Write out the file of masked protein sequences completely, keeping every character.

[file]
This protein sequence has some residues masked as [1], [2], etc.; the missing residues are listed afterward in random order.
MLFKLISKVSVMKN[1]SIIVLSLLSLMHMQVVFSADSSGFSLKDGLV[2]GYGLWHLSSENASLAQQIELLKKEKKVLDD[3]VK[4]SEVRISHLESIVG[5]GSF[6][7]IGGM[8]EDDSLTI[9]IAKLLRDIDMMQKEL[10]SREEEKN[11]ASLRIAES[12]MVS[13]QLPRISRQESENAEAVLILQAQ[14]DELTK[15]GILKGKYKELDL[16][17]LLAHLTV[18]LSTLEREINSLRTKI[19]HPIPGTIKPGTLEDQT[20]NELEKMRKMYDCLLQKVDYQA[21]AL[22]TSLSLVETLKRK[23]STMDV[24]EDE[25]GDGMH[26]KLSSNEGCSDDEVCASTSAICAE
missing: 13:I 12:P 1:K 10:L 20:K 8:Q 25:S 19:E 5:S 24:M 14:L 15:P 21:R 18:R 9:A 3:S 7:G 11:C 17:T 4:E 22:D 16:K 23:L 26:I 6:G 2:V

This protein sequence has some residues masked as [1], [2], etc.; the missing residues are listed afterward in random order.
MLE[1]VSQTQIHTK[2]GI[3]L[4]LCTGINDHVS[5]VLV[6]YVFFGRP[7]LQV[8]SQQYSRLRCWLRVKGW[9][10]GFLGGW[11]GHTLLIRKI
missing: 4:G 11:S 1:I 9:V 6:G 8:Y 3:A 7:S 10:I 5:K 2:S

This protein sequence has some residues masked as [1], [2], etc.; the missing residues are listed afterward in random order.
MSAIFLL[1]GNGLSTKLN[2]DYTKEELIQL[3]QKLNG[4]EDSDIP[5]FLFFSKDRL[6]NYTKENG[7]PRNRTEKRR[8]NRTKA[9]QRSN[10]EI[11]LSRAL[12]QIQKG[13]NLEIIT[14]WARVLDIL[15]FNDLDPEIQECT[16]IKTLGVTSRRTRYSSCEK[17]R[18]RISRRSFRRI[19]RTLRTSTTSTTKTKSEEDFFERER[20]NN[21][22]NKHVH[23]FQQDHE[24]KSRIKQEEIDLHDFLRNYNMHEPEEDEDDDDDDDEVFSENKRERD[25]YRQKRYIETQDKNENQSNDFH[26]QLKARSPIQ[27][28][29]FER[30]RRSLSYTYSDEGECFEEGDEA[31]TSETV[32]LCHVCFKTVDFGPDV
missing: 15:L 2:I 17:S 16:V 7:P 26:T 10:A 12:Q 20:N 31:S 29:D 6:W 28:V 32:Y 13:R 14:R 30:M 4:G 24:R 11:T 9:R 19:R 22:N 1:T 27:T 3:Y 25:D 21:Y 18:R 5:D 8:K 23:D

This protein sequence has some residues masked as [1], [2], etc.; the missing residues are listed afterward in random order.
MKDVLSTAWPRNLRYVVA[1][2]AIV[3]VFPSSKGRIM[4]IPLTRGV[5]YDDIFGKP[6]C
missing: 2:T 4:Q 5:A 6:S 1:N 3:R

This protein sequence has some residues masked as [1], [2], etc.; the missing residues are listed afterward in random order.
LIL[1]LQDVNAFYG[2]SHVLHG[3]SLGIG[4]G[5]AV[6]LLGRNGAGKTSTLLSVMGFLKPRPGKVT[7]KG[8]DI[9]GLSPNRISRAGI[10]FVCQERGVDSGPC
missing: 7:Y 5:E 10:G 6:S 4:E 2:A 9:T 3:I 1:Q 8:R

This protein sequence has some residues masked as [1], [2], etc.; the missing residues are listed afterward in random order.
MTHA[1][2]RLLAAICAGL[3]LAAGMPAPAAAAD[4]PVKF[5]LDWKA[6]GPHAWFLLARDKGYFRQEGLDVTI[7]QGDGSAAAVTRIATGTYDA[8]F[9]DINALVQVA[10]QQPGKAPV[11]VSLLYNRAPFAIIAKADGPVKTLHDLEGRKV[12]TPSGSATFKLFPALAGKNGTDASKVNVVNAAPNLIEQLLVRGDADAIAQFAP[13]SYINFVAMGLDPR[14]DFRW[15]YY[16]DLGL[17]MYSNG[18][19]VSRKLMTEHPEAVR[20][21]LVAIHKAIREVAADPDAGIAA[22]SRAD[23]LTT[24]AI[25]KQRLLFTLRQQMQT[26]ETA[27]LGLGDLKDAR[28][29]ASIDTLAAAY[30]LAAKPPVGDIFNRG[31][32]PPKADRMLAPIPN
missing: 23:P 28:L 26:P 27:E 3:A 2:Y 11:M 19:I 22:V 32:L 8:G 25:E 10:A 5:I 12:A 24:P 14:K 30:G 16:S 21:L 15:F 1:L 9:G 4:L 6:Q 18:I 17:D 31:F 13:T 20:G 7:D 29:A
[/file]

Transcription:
This protein sequence has some residues masked as [1], [2], etc.; the missing residues are listed afterward in random order.
MLFKLISKVSVMKN[1]SIIVLSLLSLMHMQVVFSADSSGFSLKDGLV[2]GYGLWHLSSENASLAQQIELLKKEKKVLDD[3]VK[4]SEVRISHLESIVG[5]GSF[6][7]IGGM[8]EDDSLTI[9]IAKLLRDIDMMQKEL[10]SREEEKN[11]ASLRIAES[12]MVS[13]QLPRISRQESENAEAVLILQAQ[14]DELTK[15]GILKGKYKELDL[16][17]LLAHLTV[18]LSTLEREINSLRTKI[19]HPIPGTIKPGTLEDQT[20]NELEKMRKMYDCLLQKVDYQA[21]AL[22]TSLSLVETLKRK[23]STMDV[24]EDE[25]GDGMH[26]KLSSNEGCSDDEVCASTSAICAE
missing: 13:I 12:P 1:K 10:L 20:K 8:Q 25:S 19:E 5:S 24:M 14:L 15:P 21:R 18:R 9:A 3:S 7:G 11:C 17:T 4:E 22:D 16:K 23:L 26:I 6:G 2:V

This protein sequence has some residues masked as [1], [2], etc.; the missing residues are listed afterward in random order.
MLE[1]VSQTQIHTK[2]GI[3]L[4]LCTGINDHVS[5]VLV[6]YVFFGRP[7]LQV[8]SQQYSRLRCWLRVKGW[9][10]GFLGGW[11]GHTLLIRKI
missing: 4:G 11:S 1:I 9:V 6:G 8:Y 3:A 7:S 10:I 5:K 2:S

This protein sequence has some residues masked as [1], [2], etc.; the missing residues are listed afterward in random order.
MSAIFLL[1]GNGLSTKLN[2]DYTKEELIQL[3]QKLNG[4]EDSDIP[5]FLFFSKDRL[6]NYTKENG[7]PRNRTEKRR[8]NRTKA[9]QRSN[10]EI[11]LSRAL[12]QIQKG[13]NLEIIT[14]WARVLDIL[15]FNDLDPEIQECT[16]IKTLGVTSRRTRYSSCEK[17]R[18]RISRRSFRRI[19]RTLRTSTTSTTKTKSEEDFFERER[20]NN[21][22]NKHVH[23]FQQDHE[24]KSRIKQEEIDLHDFLRNYNMHEPEEDEDDDDDDDEVFSENKRERD[25]YRQKRYIETQDKNENQSNDFH[26]QLKARSPIQ[27][28][29]FER[30]RRSLSYTYSDEGECFEEGDEA[31]TSETV[32]LCHVCFKTVDFGPDV
missing: 15:L 2:I 17:S 16:V 7:P 26:T 10:A 12:Q 20:N 31:S 29:D 6:W 28:V 32:Y 13:R 14:R 30:M 4:G 24:R 11:T 9:R 19:R 22:N 1:T 27:T 3:Y 25:D 21:Y 18:R 5:D 8:K 23:D

This protein sequence has some residues masked as [1], [2], etc.; the missing residues are listed afterward in random order.
MKDVLSTAWPRNLRYVVA[1][2]AIV[3]VFPSSKGRIM[4]IPLTRGV[5]YDDIFGKP[6]C
missing: 2:T 4:Q 5:A 6:S 1:N 3:R

This protein sequence has some residues masked as [1], [2], etc.; the missing residues are listed afterward in random order.
LIL[1]LQDVNAFYG[2]SHVLHG[3]SLGIG[4]G[5]AV[6]LLGRNGAGKTSTLLSVMGFLKPRPGKVT[7]KG[8]DI[9]GLSPNRISRAGI[10]FVCQERGVDSGPC
missing: 7:Y 5:E 10:G 6:S 4:E 2:A 9:T 3:I 1:Q 8:R

This protein sequence has some residues masked as [1], [2], etc.; the missing residues are listed afterward in random order.
MTHA[1][2]RLLAAICAGL[3]LAAGMPAPAAAAD[4]PVKF[5]LDWKA[6]GPHAWFLLARDKGYFRQEGLDVTI[7]QGDGSAAAVTRIATGTYDA[8]F[9]DINALVQVA[10]QQPGKAPV[11]VSLLYNRAPFAIIAKADGPVKTLHDLEGRKV[12]TPSGSATFKLFPALAGKNGTDASKVNVVNAAPNLIEQLLVRGDADAIAQFAP[13]SYINFVAMGLDPR[14]DFRW[15]YY[16]DLGL[17]MYSNG[18][19]VSRKLMTEHPEAVR[20][21]LVAIHKAIREVAADPDAGIAA[22]SRAD[23]LTT[24]AI[25]KQRLLFTLRQQMQT[26]ETA[27]LGLGDLKDAR[28][29]ASIDTLAAAY[30]LAAKPPVGDIFNRG[31][32]PPKADRMLAPIPN
missing: 23:P 28:L 26:P 27:E 3:A 2:Y 11:M 19:I 22:V 32:L 8:G 25:E 10:A 5:I 12:A 24:P 14:K 30:G 16:S 21:L 15:F 1:L 9:G 4:L 6:Q 18:I 17:D 31:F 13:T 20:G 7:D 29:A